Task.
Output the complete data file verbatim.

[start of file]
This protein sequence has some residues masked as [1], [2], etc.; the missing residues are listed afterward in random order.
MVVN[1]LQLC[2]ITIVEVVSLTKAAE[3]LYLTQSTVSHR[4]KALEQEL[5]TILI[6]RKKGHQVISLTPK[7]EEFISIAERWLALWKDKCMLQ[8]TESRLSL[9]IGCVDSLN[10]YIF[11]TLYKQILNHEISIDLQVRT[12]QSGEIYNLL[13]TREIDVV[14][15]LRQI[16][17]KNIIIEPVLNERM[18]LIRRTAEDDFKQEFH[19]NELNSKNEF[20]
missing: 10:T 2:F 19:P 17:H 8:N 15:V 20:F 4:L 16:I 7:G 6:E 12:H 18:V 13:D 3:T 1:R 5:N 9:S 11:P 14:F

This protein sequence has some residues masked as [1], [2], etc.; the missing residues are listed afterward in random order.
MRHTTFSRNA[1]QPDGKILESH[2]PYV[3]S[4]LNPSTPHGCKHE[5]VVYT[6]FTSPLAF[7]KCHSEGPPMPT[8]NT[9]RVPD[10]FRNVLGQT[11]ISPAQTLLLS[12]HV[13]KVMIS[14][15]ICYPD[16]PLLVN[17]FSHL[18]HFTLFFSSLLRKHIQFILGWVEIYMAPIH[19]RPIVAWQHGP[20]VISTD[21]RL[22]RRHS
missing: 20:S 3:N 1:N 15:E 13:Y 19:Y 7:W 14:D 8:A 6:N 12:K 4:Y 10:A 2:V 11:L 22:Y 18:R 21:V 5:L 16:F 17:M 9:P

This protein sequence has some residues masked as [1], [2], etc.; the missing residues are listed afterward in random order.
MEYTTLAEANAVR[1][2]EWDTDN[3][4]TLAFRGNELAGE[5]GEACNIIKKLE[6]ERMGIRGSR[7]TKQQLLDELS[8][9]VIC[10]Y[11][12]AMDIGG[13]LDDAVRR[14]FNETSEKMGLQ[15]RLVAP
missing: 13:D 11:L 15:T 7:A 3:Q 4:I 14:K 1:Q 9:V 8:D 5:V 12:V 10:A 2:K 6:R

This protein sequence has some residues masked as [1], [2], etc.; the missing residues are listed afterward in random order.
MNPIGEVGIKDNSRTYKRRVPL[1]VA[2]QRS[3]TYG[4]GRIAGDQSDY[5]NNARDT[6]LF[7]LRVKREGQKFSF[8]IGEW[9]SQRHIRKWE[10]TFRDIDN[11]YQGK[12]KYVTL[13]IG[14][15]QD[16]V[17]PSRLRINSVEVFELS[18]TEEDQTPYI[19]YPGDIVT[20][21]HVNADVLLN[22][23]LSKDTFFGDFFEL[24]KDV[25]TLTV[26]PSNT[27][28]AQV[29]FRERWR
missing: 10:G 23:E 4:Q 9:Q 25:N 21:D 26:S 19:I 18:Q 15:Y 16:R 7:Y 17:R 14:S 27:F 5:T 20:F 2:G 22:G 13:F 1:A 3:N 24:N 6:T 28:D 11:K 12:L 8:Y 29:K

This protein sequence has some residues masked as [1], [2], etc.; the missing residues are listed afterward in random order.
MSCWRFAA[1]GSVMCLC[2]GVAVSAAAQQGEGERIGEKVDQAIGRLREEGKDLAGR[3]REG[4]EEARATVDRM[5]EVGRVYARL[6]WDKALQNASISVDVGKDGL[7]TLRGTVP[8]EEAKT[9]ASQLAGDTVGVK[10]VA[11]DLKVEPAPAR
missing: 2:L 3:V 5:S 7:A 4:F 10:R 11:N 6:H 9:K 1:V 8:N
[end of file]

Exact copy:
This protein sequence has some residues masked as [1], [2], etc.; the missing residues are listed afterward in random order.
MVVN[1]LQLC[2]ITIVEVVSLTKAAE[3]LYLTQSTVSHR[4]KALEQEL[5]TILI[6]RKKGHQVISLTPK[7]EEFISIAERWLALWKDKCMLQ[8]TESRLSL[9]IGCVDSLN[10]YIF[11]TLYKQILNHEISIDLQVRT[12]QSGEIYNLL[13]TREIDVV[14][15]LRQI[16][17]KNIIIEPVLNERM[18]LIRRTAEDDFKQEFH[19]NELNSKNEF[20]
missing: 10:T 2:F 19:P 17:H 8:N 15:V 20:F 4:L 16:I 7:G 6:E 12:H 18:V 13:D 3:T 1:R 5:N 9:S 11:P 14:F

This protein sequence has some residues masked as [1], [2], etc.; the missing residues are listed afterward in random order.
MRHTTFSRNA[1]QPDGKILESH[2]PYV[3]S[4]LNPSTPHGCKHE[5]VVYT[6]FTSPLAF[7]KCHSEGPPMPT[8]NT[9]RVPD[10]FRNVLGQT[11]ISPAQTLLLS[12]HV[13]KVMIS[14][15]ICYPD[16]PLLVN[17]FSHL[18]HFTLFFSSLLRKHIQFILGWVEIYMAPIH[19]RPIVAWQHGP[20]VISTD[21]RL[22]RRHS
missing: 20:S 3:N 1:N 15:E 13:Y 19:Y 7:W 14:D 8:A 6:N 12:K 4:Y 10:A 2:V 11:L 22:Y 18:R 21:V 5:L 16:F 17:M 9:P

This protein sequence has some residues masked as [1], [2], etc.; the missing residues are listed afterward in random order.
MEYTTLAEANAVR[1][2]EWDTDN[3][4]TLAFRGNELAGE[5]GEACNIIKKLE[6]ERMGIRGSR[7]TKQQLLDELS[8][9]VIC[10]Y[11][12]AMDIGG[13]LDDAVRR[14]FNETSEKMGLQ[15]RLVAP
missing: 13:D 11:L 15:T 7:A 3:Q 4:I 14:K 1:Q 9:V 8:D 5:V 12:V 10:A 2:K 6:R

This protein sequence has some residues masked as [1], [2], etc.; the missing residues are listed afterward in random order.
MNPIGEVGIKDNSRTYKRRVPL[1]VA[2]QRS[3]TYG[4]GRIAGDQSDY[5]NNARDT[6]LF[7]LRVKREGQKFSF[8]IGEW[9]SQRHIRKWE[10]TFRDIDN[11]YQGK[12]KYVTL[13]IG[14][15]QD[16]V[17]PSRLRINSVEVFELS[18]TEEDQTPYI[19]YPGDIVT[20][21]HVNADVLLN[22][23]LSKDTFFGDFFEL[24]KDV[25]TLTV[26]PSNT[27][28]AQV[29]FRERWR
missing: 10:G 23:E 4:Q 9:Q 25:N 21:D 26:S 19:I 18:Q 15:Y 16:R 7:Y 17:R 14:S 27:F 5:T 20:F 2:G 22:G 13:F 1:A 3:N 24:N 6:T 28:D 11:K 12:L 8:Y 29:K

This protein sequence has some residues masked as [1], [2], etc.; the missing residues are listed afterward in random order.
MSCWRFAA[1]GSVMCLC[2]GVAVSAAAQQGEGERIGEKVDQAIGRLREEGKDLAGR[3]REG[4]EEARATVDRM[5]EVGRVYARL[6]WDKALQNASISVDVGKDGL[7]TLRGTVP[8]EEAKT[9]ASQLAGDTVGVK[10]VA[11]DLKVEPAPAR
missing: 2:L 3:V 5:S 7:A 4:F 10:R 11:N 6:H 9:K 1:V 8:N